But that’s a tough communication job, especially in the dairy fixture which is such a hostile shopper environment (where else would the product be put in a cage in freezing temperatures – it’s no wonder the dwell time is something like 3 seconds!).
Wouldn’t it have been better to fish where the fish are?
If we are offering a tasty alternative to cooking oils, then why not put our product in the area of the store where shoppers are in that mindset already. The oils fixture. A brand the size of Lurpak would disrupt that fixture, add value to that category and (in my opinion) will be bought more often simply because shoppers are in the “stuff to fry my onions in” mind set.
In hindsight we should have pushed harder to get an introduction to the oil buyers to get the product ranged there. That may have needed some product or pack development to allow both dairy and oil buyers to have the product and track their own sales, but we should have found a way to make it happen and to overcome the objections.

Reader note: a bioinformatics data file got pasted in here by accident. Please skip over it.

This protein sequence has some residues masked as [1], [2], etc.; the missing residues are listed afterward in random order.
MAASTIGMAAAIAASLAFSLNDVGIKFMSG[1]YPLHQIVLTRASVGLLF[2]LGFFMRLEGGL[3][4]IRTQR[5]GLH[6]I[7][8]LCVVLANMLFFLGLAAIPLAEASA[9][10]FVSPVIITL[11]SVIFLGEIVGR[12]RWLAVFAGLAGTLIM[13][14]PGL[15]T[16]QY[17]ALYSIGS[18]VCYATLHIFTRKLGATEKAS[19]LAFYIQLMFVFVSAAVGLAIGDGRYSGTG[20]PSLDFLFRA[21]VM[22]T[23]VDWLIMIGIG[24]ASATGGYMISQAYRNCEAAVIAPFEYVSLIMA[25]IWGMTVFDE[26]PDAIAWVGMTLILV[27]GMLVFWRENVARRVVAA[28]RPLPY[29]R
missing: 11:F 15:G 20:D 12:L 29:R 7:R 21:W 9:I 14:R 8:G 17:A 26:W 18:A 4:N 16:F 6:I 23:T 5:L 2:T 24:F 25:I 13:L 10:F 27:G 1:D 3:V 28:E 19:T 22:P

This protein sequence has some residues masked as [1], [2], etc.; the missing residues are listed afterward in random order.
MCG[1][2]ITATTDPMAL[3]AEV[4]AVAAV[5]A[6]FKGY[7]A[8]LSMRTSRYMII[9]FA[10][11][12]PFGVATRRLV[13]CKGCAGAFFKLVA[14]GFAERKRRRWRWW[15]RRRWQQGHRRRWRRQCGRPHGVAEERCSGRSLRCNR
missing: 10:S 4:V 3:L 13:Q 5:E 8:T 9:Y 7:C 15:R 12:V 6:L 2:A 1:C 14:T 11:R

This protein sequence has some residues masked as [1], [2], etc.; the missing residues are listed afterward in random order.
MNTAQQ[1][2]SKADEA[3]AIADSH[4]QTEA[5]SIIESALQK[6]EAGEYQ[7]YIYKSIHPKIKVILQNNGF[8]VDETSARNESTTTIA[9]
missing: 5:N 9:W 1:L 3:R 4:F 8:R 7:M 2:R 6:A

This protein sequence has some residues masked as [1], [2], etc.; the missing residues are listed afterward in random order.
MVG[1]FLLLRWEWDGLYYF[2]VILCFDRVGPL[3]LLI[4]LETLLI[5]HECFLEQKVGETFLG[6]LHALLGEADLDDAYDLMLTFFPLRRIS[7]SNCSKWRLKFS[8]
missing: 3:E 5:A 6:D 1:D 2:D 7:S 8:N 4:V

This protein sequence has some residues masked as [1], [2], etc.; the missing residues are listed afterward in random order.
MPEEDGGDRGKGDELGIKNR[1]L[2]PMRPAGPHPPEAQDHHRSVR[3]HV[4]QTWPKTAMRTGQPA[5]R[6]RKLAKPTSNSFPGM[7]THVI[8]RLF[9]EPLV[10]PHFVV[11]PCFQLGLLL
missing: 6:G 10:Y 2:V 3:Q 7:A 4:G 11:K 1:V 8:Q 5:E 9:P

That’s something that’s stuck with me ever since. As marketers we are too close to our products and campaigns. We often expect too much from our shoppers – they're busy people, they haven’t been involved in the 6 months of product development that you have, and they simply don’t care about your product.
In this example, they simply aren’t searching the store for a better alternative to olive oil. Especially not in the dairy aisle.